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GE To Supply Additional 600 Megawatts Of Wind Turbines To Invenergy

The AWEA reported that U.S. wind power generating capacity increased by 27% in 2006 and is expected to increase an additional 26% in 2007. The U.S. wind industry installed more than 2.4 gigawatts of wind turbines during 2006, with GE wind turbines accounting for nearly half of that total.
by Staff Writers
Atlanta GA (SPX) May 04, 2007
GE Energy will provide an additional 600 megawatts of wind turbines to Invenergy Wind for 2008 projects in the United States and Canada. Invenergy previously announced the purchase of 600 megawatts of GE Energy wind turbines for 2007 projects. The latest order brings the total to 1,200 megawatts of GE 1.5-megawatt machines for projects over the next two years -- enough power for more than 300,000 homes.

GE Energy's 1.5-megawatt wind turbine technology is well proven in a wide range of wind energy applications, with more than 6,000 of these machines installed worldwide.

"Working with Invenergy on such a large scale to implement a renewable energy addition to the North American grid represents one of our larger commercial agreements this year," said Victor Abate, vice president-renewables for GE Energy.

"The United States and Canada have vast wind energy resources and Invenergy continues to demonstrate strong industry leadership and innovation in the development of that potential," said Abate. "We are pleased to work with Invenergy in this growing and dynamic industry, supporting their efforts with our latest technology while we also continue to invest in new technology that will further increase the reliability and efficiency of wind power production."

"Over the past three years, Invenergy has developed and constructed more than 680 megawatts of wind energy facilities," said Michael Polsky, CEO of Invenergy. "We are excited about the future of wind energy in the United States and Canada, and are pleased to utilize GE technology to further increase the supply of clean, wind-generated electricity."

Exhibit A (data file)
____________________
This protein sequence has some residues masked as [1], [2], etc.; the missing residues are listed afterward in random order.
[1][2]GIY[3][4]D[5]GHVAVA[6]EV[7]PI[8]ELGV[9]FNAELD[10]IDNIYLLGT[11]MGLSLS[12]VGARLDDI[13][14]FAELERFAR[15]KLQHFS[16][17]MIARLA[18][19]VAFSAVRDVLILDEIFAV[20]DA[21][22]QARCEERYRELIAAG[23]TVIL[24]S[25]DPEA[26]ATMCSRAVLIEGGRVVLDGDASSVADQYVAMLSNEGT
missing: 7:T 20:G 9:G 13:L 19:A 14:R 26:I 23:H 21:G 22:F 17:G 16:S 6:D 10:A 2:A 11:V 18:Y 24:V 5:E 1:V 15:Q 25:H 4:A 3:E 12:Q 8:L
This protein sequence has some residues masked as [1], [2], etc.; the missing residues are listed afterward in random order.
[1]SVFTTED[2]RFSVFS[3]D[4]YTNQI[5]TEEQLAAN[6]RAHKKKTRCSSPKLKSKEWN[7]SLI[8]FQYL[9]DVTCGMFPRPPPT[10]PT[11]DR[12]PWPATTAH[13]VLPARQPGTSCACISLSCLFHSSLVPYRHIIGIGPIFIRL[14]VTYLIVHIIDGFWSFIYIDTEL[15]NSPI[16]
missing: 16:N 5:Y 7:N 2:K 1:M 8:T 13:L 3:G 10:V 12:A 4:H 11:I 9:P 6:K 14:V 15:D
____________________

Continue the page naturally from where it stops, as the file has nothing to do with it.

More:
The American Wind Energy Association (AWEA) recently reported that GE reinforced its position as the leading U.S. wind technology supplier by providing wind turbines representing more than 45% of the country's new wind capacity in 2006.

The AWEA reported that U.S. wind power generating capacity increased by 27% in 2006 and is expected to increase an additional 26% in 2007. The U.S. wind industry installed more than 2.4 gigawatts of wind turbines during 2006, with GE wind turbines accounting for nearly half of that total.

One of the largest sources of new power generation in the United States, wind energy has become a mainstream option for meeting a growing electricity demand. One megawatt of wind power produces enough electricity on average to serve 250 to 300 U.S. homes.

According to the AWEA, wind energy facilities currently installed in the United States will produce an estimated 31 billion kilowatt-hours annually or enough electricity to serve 2.9 million American homes. This 100% clean source of electricity will displace approximately 23 million tons of carbon dioxide -- the leading greenhouse gas -- each year, which would otherwise be emitted by a variety of traditional energy sources.

GE's wind turbine technology is a key element of ecomagination, the GE corporate-wide initiative to address challenges such as the need for cleaner, more efficient sources of energy, reduced emissions and abundant sources of clean water.

Invenergy Wind LLC is a subsidiary of Invenergy LLC, a developer, owner and operator of utility-scale electricity generating facilities including wind energy and natural gas-fired projects. Headquartered in Chicago, the company has comprehensive expertise in the development, financing, construction, operation and management of power generation projects serving a wide range of utilities, load serving entities and industrials.

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Scientists Seek Ways To Bury Greenhouse Gases
Bangkok (AFP) May 03, 2007
Scientists believe that finding a way to bury the world's greenhouse gas problem -- quite literally -- could be an important step to curbing climate change, but the technology is still in its infancy. The technology would capture carbon dioxide released by power plants or other factories, transport it and bury it underground -- either in old oil fields or coal mines, or even at the bottom of the ocean.

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